• Access to broadband services. The newly laid fiber optic network has been a great driver to the continued growth in this sector.
Q7. What is holding back growth?
Limitations still affecting the ICT sector include:
• Access to telecoms infrastructure – network coverage is an issue in northern parts of Kenya. While mobile networks are estimated to cover 89 percent of the Kenyan population, they only cover 34 percent of Kenya’s geography, according to the Communications Commission of Kenya (CCK) (July 2012).
• Access to mobile handsets – the mobile penetration rate may be 74 percent (as stated in Q1), but if some people have more than one active SIM card/phone, the proportion of Kenyan’s with a phone will be lower than 74 percent.
• Access to mobile 3G devices – while the main mobile network operators have already started investing in 3G networks, it is often it is lying idle while the lower 2G networks are saturated. This has been attributed to high cost of 3G handsets, particularly smartphones. Higher penetration of such devices could stimulate the market for mobile services/apps.
• High operations costs and regulatory costs/challenges – potential developers of mobile services may be put of by the high cost of USSD costs, for example, as well as ungenerous revenue share agreements for providers of value-added services.
Q8. What role do mobile operators play in the mobile ecosystem?
• There are four mobile network operators in Kenya: Safaricom (65 percent market share), Airtel Networks (15 percent), Telkom Kenya/Orange (8.7 percent) and Yu/Essar Telecom (11 percent) – see table in Q1 for subscriber numbers.
• Mobile network operators in Kenya provide an enabling environment for development of mobile services/applications by providing friendly call, text and data rates (all below US $0.05 per unit). This – in addition to providing the mobile money services discussed in Q3 – has all facilitated the availability of mobile services that are more affordable for the general population.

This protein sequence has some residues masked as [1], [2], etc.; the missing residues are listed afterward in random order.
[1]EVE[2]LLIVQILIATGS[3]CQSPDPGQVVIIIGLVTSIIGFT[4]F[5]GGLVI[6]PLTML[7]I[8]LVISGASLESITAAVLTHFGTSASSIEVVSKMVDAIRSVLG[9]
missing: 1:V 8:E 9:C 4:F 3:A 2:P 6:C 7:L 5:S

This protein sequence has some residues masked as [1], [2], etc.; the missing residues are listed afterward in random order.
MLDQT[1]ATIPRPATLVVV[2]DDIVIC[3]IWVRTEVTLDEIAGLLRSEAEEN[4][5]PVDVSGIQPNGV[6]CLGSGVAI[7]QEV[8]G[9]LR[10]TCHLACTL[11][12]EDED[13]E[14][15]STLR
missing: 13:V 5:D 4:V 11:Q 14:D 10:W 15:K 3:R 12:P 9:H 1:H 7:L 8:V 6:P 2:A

• Safaricom has plans to help local developers, this includes launching a sandbox of useful tools to help them develop applications and Service Delivery Platform (SDP), to assist them as they develop apps for the operator’s app store. Safaricom has also launched an AppStar competition (ends November 02, 2012) aimed at Kenyan developers.
Q9. What role does the Kenyan government play in the mobile ecosystem? What is the regulatory environment like? Do government bodies deliver services via mobile?
• The Kenyan government is the key policy maker and regulator in the mobile ecosystem primarily through the incorporated bodies: CCK, the Kenya ICT board and other departments which fall under the Ministry of Information and Communication.
• The regulatory framework is designed to encourage, rather than stifle innovation and to promote healthy competition based on demand and favorable mobile market.
• Central Bank of Kenya independently supports the mobile sector through policies that encourage the growth of mobile money services (this is explained in this Alliance for Financial Inclusion video.
• There is huge potential for government bodies to provide services via a mobile phone, but the uptake is relatively slow. Exceptions include the Ministry of Agriculture, which use mobile phones to receive and relay daily market prices of agricultural produce. Kenya Medical Supplies Agency (KEMSA) has developed an SMS application to improve customer service. The potential problem is that mobile services are being developed by each government agencies and ministry in, with little standardization.
• Most ministries have embraced e-government but there is a long way to go before they begin to fully implement m-government.
Q10. What associations/industry initiatives are helping to push forward mobile best practice, standards etc or industry-specific initiatives such as m-health, m-banking, m-learning etc?
• Kenya’s ICT hubs have played a pivotal role in creating and promoting mobile ecosystems. In these hubs various mobile applications have created and taken to the market, not only commercial applications, but also those that are addressing fundamental social needs such as health and education. Pivot East is a regional competition and conference to encourage local developers to create commercially viable applications which will scale. Many private sector initiatives started have come under the umbrella of the ICT hubs – these include applications such m-Farm (allows Kenyan farmers to send an SMS message to get the latest wholesale price for their products); MedAfrica (provides free health information to consumers via the mobile Web); eLimu (a tablet-based m-learning aid).
• M-banking and other mobile money initiatives are driven by large industry players such as Hello Money (m-banking by Barclays), M-PESA (Safaricom), Airtel money, Orange Money and Yu Cash. However, third-party players have also been taking advantage of the growing mobile money economy, such as Kopo Kopo (enables small businesses to take payments via M-PESA) and MPAYER (also allows businesses to take m-payments).